We collected original research articles from 37Footnote 2 peer-reviewed journals using the Web of Science (2021) and Scopus (2021) databases in July 2020. We restricted our sample to journals analyzed in recent similar investigations of substantive representation in political science journals (Cammett and Kendall Reference Cammett and Kendall2021; Wilson and Knutsen Reference Wilson and Knutsen2020), in journals that have an affiliation with a professional association, and in well-established journals focused on gender and politics. We gained a substantial benefit to the completeness of our dataset by drawing from both Scopus and Web of Science, given that more than 1,200 of the articles that we identified were indexed in only one of the two databases.Footnote 3 The final dataset contains metadata and abstracts for 5,487 articles published between 1913 and 2019. The online appendix elaborates on how the dataset was compiled and prepared for coding, and it provides an extended discussion of the operationalization of the different coding categories. The following discussion summarizes the inclusion and exclusion criteria used to hand-code each article by the contents of its abstract.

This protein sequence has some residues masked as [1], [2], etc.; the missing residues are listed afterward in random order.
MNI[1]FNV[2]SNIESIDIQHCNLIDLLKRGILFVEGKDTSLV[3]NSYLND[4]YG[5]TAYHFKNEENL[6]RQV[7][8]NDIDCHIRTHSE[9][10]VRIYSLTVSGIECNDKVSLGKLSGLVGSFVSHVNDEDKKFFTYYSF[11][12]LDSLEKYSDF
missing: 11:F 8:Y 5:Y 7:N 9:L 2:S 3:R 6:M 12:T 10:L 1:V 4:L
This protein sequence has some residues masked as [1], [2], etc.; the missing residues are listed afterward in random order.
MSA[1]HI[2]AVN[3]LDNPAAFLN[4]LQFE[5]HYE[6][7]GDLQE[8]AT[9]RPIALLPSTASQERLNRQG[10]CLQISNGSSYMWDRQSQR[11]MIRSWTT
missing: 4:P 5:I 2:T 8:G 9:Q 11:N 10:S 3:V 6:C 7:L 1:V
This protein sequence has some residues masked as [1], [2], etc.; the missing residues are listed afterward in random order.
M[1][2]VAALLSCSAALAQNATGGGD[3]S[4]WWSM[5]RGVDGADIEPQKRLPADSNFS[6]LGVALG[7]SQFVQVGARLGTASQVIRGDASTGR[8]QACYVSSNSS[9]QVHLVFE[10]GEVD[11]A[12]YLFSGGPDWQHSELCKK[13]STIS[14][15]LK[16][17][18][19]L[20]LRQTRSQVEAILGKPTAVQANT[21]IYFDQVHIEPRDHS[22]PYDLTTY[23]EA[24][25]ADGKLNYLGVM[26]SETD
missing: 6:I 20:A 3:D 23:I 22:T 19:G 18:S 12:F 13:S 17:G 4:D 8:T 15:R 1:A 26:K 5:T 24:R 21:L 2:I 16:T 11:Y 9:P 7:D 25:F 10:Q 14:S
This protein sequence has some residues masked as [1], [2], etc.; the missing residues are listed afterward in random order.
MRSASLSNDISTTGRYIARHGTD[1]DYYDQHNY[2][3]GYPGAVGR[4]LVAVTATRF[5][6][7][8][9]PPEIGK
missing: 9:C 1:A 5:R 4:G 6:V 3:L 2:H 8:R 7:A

We included as unambiguous 3,083 original research articles that expressed a central focus on gender theoretically and/or empirically. These articles were motivated explicitly by some aspect of gender and their research and argument were organized around this concern. Unambiguous research included articles about women’s rights, gendered patterns of political participation and representation, gender identity, sexuality and reproductive health, LGBTQ+ rights, masculinities, and intersectionality, among many other topics of gender and politics.